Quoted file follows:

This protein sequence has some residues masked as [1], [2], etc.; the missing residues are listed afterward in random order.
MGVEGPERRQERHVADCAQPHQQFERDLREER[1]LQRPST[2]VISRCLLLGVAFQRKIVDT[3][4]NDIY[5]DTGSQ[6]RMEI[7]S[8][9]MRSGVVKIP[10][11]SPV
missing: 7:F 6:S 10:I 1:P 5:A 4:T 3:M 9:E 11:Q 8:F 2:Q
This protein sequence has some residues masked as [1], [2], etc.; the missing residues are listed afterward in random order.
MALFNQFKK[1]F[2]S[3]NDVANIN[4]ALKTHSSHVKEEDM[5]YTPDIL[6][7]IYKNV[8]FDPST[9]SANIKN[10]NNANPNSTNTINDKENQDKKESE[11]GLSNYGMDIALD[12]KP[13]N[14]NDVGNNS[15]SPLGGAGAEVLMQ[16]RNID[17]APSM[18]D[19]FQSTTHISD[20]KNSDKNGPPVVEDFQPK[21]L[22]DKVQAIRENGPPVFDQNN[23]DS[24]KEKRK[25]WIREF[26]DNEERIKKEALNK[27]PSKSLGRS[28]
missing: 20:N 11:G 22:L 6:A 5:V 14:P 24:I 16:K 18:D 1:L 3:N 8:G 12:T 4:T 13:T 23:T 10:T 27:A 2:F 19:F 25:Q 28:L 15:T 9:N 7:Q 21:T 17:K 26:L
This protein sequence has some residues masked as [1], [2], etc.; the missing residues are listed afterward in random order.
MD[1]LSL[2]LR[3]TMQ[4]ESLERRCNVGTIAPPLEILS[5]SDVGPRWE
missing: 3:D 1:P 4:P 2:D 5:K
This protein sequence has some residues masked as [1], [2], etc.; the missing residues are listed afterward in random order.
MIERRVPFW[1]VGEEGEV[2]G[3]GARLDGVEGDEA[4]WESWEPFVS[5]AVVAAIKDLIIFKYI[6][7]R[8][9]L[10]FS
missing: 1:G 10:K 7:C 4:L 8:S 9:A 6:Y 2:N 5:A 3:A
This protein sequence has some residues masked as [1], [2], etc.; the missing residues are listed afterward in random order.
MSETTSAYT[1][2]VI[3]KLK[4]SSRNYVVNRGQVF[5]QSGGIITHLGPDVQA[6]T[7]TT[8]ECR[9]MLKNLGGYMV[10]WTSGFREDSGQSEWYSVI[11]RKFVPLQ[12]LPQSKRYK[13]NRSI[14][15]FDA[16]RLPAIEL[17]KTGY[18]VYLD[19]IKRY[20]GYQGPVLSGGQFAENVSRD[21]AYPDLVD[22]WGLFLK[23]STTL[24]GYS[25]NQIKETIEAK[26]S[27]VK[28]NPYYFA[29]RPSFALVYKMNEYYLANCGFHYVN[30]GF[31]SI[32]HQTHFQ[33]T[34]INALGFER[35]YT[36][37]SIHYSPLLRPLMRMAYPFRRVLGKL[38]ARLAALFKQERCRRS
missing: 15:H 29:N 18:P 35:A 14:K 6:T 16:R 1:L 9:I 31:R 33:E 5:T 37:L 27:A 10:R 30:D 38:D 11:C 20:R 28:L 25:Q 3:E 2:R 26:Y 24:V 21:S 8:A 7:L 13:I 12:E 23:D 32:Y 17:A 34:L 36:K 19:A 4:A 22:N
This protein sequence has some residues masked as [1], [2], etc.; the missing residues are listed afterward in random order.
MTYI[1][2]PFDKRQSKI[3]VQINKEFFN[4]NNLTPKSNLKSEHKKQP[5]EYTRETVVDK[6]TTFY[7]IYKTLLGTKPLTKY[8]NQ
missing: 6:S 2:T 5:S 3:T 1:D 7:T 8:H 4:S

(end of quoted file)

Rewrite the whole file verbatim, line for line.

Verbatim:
This protein sequence has some residues masked as [1], [2], etc.; the missing residues are listed afterward in random order.
MGVEGPERRQERHVADCAQPHQQFERDLREER[1]LQRPST[2]VISRCLLLGVAFQRKIVDT[3][4]NDIY[5]DTGSQ[6]RMEI[7]S[8][9]MRSGVVKIP[10][11]SPV
missing: 7:F 6:S 10:I 1:P 5:A 4:T 3:M 9:E 11:Q 8:F 2:Q
This protein sequence has some residues masked as [1], [2], etc.; the missing residues are listed afterward in random order.
MALFNQFKK[1]F[2]S[3]NDVANIN[4]ALKTHSSHVKEEDM[5]YTPDIL[6][7]IYKNV[8]FDPST[9]SANIKN[10]NNANPNSTNTINDKENQDKKESE[11]GLSNYGMDIALD[12]KP[13]N[14]NDVGNNS[15]SPLGGAGAEVLMQ[16]RNID[17]APSM[18]D[19]FQSTTHISD[20]KNSDKNGPPVVEDFQPK[21]L[22]DKVQAIRENGPPVFDQNN[23]DS[24]KEKRK[25]WIREF[26]DNEERIKKEALNK[27]PSKSLGRS[28]
missing: 20:N 11:G 22:L 6:A 5:V 14:P 24:I 16:K 18:D 1:L 3:N 8:G 12:T 4:T 13:T 23:T 10:T 27:A 2:F 19:F 25:Q 28:L 15:T 9:N 7:Q 21:T 17:K 26:L
This protein sequence has some residues masked as [1], [2], etc.; the missing residues are listed afterward in random order.
MD[1]LSL[2]LR[3]TMQ[4]ESLERRCNVGTIAPPLEILS[5]SDVGPRWE
missing: 3:D 1:P 4:P 2:D 5:K
This protein sequence has some residues masked as [1], [2], etc.; the missing residues are listed afterward in random order.
MIERRVPFW[1]VGEEGEV[2]G[3]GARLDGVEGDEA[4]WESWEPFVS[5]AVVAAIKDLIIFKYI[6][7]R[8][9]L[10]FS
missing: 1:G 10:K 7:C 4:L 8:S 9:A 6:Y 2:N 5:A 3:A
This protein sequence has some residues masked as [1], [2], etc.; the missing residues are listed afterward in random order.
MSETTSAYT[1][2]VI[3]KLK[4]SSRNYVVNRGQVF[5]QSGGIITHLGPDVQA[6]T[7]TT[8]ECR[9]MLKNLGGYMV[10]WTSGFREDSGQSEWYSVI[11]RKFVPLQ[12]LPQSKRYK[13]NRSI[14][15]FDA[16]RLPAIEL[17]KTGY[18]VYLD[19]IKRY[20]GYQGPVLSGGQFAENVSRD[21]AYPDLVD[22]WGLFLK[23]STTL[24]GYS[25]NQIKETIEAK[26]S[27]VK[28]NPYYFA[29]RPSFALVYKMNEYYLANCGFHYVN[30]GF[31]SI[32]HQTHFQ[33]T[34]INALGFER[35]YT[36][37]SIHYSPLLRPLMRMAYPFRRVLGKL[38]ARLAALFKQERCRRS
missing: 15:H 29:N 18:P 35:A 14:K 6:T 16:R 1:L 9:I 31:R 33:E 5:T 37:L 27:A 10:R 30:D 38:D 11:C 20:R 28:L 25:Q 3:E 2:R 26:Y 24:V 21:S 8:A 7:L 13:I 12:E 23:D 32:Y 17:A 34:L 36:K 19:A 4:A 22:N
This protein sequence has some residues masked as [1], [2], etc.; the missing residues are listed afterward in random order.
MTYI[1][2]PFDKRQSKI[3]VQINKEFFN[4]NNLTPKSNLKSEHKKQP[5]EYTRETVVDK[6]TTFY[7]IYKTLLGTKPLTKY[8]NQ
missing: 6:S 2:T 5:S 3:T 1:D 7:T 8:H 4:S